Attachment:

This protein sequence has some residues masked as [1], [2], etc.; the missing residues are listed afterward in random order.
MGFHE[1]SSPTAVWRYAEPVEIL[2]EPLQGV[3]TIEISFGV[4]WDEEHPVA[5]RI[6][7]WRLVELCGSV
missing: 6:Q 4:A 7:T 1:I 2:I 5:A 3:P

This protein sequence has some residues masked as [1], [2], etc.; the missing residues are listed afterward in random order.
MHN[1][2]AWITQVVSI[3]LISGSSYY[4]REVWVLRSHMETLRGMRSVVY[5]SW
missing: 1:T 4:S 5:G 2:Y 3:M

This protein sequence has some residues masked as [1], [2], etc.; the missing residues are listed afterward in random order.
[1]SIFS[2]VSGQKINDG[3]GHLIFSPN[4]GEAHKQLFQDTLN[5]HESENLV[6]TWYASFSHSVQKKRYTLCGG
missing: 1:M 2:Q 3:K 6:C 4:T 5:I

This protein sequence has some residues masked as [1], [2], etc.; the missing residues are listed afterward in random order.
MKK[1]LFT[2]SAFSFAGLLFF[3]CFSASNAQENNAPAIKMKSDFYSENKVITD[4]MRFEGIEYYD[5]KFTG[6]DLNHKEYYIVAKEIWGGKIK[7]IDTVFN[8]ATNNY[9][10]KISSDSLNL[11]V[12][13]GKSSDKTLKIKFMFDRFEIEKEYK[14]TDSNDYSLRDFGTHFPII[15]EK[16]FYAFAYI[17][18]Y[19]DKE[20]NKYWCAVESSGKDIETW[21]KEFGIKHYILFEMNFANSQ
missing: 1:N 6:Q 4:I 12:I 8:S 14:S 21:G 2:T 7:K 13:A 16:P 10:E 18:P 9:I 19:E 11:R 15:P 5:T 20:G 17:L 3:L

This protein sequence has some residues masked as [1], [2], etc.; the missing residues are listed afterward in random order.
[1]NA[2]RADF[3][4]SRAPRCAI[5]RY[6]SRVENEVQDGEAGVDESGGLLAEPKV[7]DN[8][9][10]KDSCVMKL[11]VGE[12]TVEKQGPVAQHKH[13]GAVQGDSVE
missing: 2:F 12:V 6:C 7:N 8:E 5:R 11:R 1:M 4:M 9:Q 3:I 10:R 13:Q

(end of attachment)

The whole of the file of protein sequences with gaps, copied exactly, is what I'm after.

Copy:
This protein sequence has some residues masked as [1], [2], etc.; the missing residues are listed afterward in random order.
MGFHE[1]SSPTAVWRYAEPVEIL[2]EPLQGV[3]TIEISFGV[4]WDEEHPVA[5]RI[6][7]WRLVELCGSV
missing: 6:Q 4:A 7:T 1:I 2:I 5:A 3:P

This protein sequence has some residues masked as [1], [2], etc.; the missing residues are listed afterward in random order.
MHN[1][2]AWITQVVSI[3]LISGSSYY[4]REVWVLRSHMETLRGMRSVVY[5]SW
missing: 1:T 4:S 5:G 2:Y 3:M

This protein sequence has some residues masked as [1], [2], etc.; the missing residues are listed afterward in random order.
[1]SIFS[2]VSGQKINDG[3]GHLIFSPN[4]GEAHKQLFQDTLN[5]HESENLV[6]TWYASFSHSVQKKRYTLCGG
missing: 1:M 2:Q 3:K 6:C 4:T 5:I

This protein sequence has some residues masked as [1], [2], etc.; the missing residues are listed afterward in random order.
MKK[1]LFT[2]SAFSFAGLLFF[3]CFSASNAQENNAPAIKMKSDFYSENKVITD[4]MRFEGIEYYD[5]KFTG[6]DLNHKEYYIVAKEIWGGKIK[7]IDTVFN[8]ATNNY[9][10]KISSDSLNL[11]V[12][13]GKSSDKTLKIKFMFDRFEIEKEYK[14]TDSNDYSLRDFGTHFPII[15]EK[16]FYAFAYI[17][18]Y[19]DKE[20]NKYWCAVESSGKDIETW[21]KEFGIKHYILFEMNFANSQ
missing: 1:N 6:Q 4:I 12:I 8:S 14:S 21:G 2:T 7:K 13:A 16:P 10:E 18:P 9:I 19:E 11:R 15:P 5:T 20:G 17:L 3:L

This protein sequence has some residues masked as [1], [2], etc.; the missing residues are listed afterward in random order.
[1]NA[2]RADF[3][4]SRAPRCAI[5]RY[6]SRVENEVQDGEAGVDESGGLLAEPKV[7]DN[8][9][10]KDSCVMKL[11]VGE[12]TVEKQGPVAQHKH[13]GAVQGDSVE
missing: 2:F 12:V 6:C 7:N 8:E 5:R 11:R 1:M 4:M 9:Q 3:I 10:R 13:Q